People like Hecker make me sick. Leveraged to the point where one missed payment causes a billion dollar collapse? What ever happened to building up a business with natural growth and hard work? When did Leveraging to 150% become "the in thing"?
Link Posted: 3/9/2010 7:43:02 PM EDT
Originally Posted By FlashDude:
Originally Posted By mnandy:
I think Denny Hecker was leveraged to the hilt and that's why his financial life (and the rest for that matter) fell apart. The way I see it, when the "richest" guy on the block has a lien against everything he has, he was actually the poorest guy on the block.


But he lived the good life while it lasted, right?!

I truly believe in Karma and what Goes around, Comes around. It's bit me on a small scale before when I've tested it. It always seems to win.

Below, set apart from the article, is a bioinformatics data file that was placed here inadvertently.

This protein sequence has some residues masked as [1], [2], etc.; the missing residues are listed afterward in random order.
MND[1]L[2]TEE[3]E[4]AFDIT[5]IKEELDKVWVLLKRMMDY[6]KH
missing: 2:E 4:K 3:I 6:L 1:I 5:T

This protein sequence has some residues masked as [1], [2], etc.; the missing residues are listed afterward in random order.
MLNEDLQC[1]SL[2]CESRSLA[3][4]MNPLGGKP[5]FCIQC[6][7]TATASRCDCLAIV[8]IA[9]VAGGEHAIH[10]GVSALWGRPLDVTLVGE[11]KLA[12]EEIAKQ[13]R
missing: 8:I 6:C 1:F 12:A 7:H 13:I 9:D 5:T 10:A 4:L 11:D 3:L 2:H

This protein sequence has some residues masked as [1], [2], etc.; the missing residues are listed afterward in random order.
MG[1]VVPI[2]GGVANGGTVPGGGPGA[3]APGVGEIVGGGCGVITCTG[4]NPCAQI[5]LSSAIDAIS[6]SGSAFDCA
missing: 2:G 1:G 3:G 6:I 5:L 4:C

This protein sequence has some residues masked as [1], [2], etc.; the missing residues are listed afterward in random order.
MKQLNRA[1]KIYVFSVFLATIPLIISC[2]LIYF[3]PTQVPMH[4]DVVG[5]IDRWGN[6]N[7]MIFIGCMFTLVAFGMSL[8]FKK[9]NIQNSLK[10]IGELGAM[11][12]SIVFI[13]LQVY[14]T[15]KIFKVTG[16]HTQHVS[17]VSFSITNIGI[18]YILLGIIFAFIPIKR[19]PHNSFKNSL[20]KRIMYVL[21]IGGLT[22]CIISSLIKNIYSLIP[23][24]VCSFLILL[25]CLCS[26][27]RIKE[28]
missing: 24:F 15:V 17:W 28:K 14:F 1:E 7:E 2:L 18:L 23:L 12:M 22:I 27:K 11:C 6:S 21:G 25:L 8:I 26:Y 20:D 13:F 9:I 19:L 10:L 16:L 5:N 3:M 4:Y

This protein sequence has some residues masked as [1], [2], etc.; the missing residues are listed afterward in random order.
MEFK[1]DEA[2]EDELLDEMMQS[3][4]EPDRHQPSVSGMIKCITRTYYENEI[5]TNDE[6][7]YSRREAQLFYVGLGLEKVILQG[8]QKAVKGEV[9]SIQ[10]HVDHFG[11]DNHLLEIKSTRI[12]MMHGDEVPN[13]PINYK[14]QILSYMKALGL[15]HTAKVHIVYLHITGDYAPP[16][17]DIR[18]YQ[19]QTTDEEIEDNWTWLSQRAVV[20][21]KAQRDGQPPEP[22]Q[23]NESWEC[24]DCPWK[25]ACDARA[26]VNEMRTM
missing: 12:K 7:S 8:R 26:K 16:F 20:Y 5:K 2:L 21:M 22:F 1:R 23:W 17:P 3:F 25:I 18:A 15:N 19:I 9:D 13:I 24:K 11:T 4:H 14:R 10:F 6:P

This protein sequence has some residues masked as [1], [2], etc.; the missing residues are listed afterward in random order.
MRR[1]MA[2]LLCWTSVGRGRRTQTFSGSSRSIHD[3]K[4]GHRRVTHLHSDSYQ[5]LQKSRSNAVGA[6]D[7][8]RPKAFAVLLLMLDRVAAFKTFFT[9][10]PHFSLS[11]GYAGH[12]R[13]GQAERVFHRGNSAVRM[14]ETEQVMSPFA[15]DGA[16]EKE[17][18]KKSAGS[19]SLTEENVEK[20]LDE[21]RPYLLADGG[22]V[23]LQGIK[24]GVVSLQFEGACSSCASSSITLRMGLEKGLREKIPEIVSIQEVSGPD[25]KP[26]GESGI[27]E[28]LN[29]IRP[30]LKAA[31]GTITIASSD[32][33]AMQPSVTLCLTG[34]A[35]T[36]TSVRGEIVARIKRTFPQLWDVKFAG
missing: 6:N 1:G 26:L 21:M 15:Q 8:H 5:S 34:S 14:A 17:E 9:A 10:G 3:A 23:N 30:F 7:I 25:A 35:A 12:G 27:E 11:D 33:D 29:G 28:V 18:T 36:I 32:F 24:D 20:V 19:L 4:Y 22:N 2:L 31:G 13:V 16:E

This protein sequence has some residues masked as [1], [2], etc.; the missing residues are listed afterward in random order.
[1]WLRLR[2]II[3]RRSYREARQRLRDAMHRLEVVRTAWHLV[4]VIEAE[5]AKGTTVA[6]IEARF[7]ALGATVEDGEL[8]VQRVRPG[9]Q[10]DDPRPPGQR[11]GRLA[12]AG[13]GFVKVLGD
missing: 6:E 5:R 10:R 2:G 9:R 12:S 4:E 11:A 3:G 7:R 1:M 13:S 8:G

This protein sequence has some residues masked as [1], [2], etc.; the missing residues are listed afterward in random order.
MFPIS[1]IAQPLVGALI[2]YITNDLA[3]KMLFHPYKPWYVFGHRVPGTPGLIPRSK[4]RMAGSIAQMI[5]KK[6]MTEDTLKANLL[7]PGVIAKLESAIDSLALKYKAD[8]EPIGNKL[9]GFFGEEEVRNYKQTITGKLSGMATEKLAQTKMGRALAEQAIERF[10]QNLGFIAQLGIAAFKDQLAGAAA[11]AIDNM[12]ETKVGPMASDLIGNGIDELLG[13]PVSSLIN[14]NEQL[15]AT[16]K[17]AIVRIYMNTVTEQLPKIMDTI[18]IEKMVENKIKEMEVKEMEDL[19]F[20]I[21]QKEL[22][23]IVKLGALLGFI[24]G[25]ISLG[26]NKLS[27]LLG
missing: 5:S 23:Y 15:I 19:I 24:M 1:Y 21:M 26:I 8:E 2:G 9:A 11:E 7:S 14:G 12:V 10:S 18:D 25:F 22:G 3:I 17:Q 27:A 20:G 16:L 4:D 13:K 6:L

Treat people fairly, and how you would want to be treated if in the same situation. It's why I don't exactly feel sorry for the people that are currently under water on their house right now. I chose a smaller and cheaper house 8 years ago when I bought. Sure, I could have "bought" a McMansion like everyone else was buying then, but I bought a modest home that I could actually afford long term. Those that over extended....well, why should I pay for them now?

People like Hecker make me sick. Leveraged to the point where one missed payment causes a billion dollar collapse? What ever happened to building up a business with natural growth and hard work? When did Leveraging to 150% become "the in thing"?


Somewhere around 2003 or so.
Link Posted: 3/9/2010 9:09:26 PM EDT